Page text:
Cassandra Cain was introduced in the 1999, and was the daughter of world class assassins, David Cain, and Lady Shiva. She was literally born to be the perfect killer, and was deprived of speech, and human contact during her childhood. After killing someone for the first time at eight years old, Cass decided killing just wasn’t her thing, and ran away. A few years later, she met Oracle (Barbara Gordon), and Batman during the No Man’s Land event after she saved Commissioner Gordon from being killed by her father. Barbara gave Cass her blessing to wear the Batgirl costume, and became her mentor like she would for the other Batgirls. Cass became the first Batgirl to have her own solo series in 2000 and at one point, she was being groomed to being Batman’s successor. She slowly learned to speak and her illiteracy was a topic of discussion in her series along with her unwillingness to kill. Cass is also the first woman of colour to take up the Batgirl mantle and she eventually became Black Bat leaving Stephanie Brown to pick up the title after her.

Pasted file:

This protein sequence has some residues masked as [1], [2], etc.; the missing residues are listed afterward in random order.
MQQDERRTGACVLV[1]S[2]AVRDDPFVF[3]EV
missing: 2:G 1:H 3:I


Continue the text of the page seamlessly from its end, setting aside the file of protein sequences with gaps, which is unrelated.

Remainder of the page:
Stephanie Brown (Batgirl)